Retail Growth, Consumer Expectations Add to Supply Chain Demands
LONG BEACH, Calif.—The retail industry is in the middle of an enormous transformation, growing at a pace that exceeds the gross domestic product and adding about 70,000 jobs this year. Brick-and-mortar retailers as well as e-commerce providers are working to expand their offerings, which will place new demands on the supply chain.
National Retail Federation CEO Matthew Shay shared those thoughts during the Intermodal Association of North America’s Intermodal Expo 2018 here Sept. 18. Because retail touches everyone everywhere every day, consumers’ expectations put increased pressure on shippers.
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He said those within the supply chain need to take a strategic approach to shipments and think of the value they can add, especially as consumers demand next day or even same-day shipments. “They should be approaching this with the mindset that it has to be a true partnership because we know that since the recession customers have changed,” Shay said.
Consumers also expect free shipping and returns, which has pressures and implications for everyone in the supply chain, he said.
The National Retail Federation supports investment in infrastructure and is working with partners in Washington, D.C., such as IANA as well as trucking and railroad associations to advocate on Capitol Hill, Shay said.
“I think we’ve gone too long kicking the can down the road in terms of making investments in infrastructure,” he said. “Raiding the Highway Trust Fund, doing short-term Band-Aid approaches has not served any of us well.”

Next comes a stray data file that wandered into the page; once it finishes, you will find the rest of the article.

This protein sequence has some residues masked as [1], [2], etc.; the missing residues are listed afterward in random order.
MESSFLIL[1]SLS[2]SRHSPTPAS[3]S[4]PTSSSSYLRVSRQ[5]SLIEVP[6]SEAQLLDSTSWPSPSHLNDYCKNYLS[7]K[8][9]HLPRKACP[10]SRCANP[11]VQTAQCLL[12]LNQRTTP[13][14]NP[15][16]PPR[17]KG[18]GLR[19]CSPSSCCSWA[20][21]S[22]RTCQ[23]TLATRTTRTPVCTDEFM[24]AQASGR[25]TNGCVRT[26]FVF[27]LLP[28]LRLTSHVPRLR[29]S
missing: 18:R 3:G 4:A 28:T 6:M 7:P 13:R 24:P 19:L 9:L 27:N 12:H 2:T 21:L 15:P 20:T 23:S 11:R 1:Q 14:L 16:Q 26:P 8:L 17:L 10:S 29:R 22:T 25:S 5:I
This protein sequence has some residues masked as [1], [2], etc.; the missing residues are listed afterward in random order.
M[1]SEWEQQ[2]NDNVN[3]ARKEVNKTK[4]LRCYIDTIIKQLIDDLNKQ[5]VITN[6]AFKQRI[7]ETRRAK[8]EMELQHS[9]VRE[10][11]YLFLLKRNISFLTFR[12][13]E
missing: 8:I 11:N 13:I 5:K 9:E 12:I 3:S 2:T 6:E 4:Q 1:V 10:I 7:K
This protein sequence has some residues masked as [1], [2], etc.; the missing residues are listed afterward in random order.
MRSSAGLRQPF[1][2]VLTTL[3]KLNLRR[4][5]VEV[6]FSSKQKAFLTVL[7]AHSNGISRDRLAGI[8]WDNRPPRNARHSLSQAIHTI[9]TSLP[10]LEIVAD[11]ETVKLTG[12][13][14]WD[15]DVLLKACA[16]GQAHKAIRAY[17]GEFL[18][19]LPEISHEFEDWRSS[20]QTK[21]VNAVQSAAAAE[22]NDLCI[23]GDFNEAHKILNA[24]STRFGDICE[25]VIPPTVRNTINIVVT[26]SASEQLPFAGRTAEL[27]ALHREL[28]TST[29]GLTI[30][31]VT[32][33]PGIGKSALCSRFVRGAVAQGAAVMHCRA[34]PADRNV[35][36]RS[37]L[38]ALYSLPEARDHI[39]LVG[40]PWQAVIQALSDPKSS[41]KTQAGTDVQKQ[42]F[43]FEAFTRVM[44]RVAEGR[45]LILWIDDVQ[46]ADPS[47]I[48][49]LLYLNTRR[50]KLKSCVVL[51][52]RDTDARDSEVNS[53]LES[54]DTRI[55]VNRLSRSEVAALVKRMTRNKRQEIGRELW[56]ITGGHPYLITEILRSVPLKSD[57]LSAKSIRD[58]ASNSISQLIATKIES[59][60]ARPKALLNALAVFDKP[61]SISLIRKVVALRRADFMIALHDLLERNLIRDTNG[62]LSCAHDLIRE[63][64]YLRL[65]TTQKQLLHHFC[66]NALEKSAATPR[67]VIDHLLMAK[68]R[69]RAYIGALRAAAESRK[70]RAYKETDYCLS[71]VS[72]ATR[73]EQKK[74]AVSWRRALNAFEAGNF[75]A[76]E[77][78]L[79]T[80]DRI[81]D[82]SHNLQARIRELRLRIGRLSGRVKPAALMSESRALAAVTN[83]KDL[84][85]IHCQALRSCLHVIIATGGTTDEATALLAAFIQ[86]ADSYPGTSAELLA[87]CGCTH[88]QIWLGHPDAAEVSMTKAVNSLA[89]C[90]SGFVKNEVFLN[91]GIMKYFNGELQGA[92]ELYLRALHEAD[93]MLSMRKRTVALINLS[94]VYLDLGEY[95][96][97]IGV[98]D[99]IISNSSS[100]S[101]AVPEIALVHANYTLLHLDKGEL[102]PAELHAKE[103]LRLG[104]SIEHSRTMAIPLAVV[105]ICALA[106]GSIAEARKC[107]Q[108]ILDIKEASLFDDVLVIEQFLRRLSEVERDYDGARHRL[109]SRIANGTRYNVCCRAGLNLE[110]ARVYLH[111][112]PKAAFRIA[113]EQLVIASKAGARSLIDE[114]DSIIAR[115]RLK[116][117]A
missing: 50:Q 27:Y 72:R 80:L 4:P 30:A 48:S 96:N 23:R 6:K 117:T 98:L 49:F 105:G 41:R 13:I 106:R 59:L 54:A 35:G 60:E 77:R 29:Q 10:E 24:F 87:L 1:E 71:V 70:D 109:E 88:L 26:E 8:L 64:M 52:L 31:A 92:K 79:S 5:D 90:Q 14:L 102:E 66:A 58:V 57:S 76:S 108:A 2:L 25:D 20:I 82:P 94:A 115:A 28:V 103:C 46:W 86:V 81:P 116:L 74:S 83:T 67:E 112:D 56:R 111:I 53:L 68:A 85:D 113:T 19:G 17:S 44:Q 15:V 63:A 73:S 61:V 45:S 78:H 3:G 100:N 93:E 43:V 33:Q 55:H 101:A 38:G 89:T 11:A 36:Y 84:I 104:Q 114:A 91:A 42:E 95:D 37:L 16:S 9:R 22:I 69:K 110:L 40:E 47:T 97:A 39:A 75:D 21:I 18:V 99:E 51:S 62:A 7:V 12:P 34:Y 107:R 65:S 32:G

However, NRF hasn’t taken a position on how to fund infrastructure, Shay said.
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He expects retail growth to remain strong the rest of the year, and NRF recently announced it anticipates retail sales to increase a minimum of 4.5-5% this year.
“We think we’re poised to have an outstanding holiday season,” Shay said. “Customers are in a really healthy place. Retailers have been perfecting their supply chain and thinking about this season for more than a year.”
Adding to the growth is lines between online and traditional retail channels are continuing to blur. Traditional brick-and-mortar stores, such as Nordstrom, Target and Walmart, are investing in e-commerce capabilities, while traditional e-commerce players, such as Amazon, are investing in brick-and-mortar stores. Plus, more brick-and-mortar stores built than closed last year, at a 2-to-1 ratio, Shay said.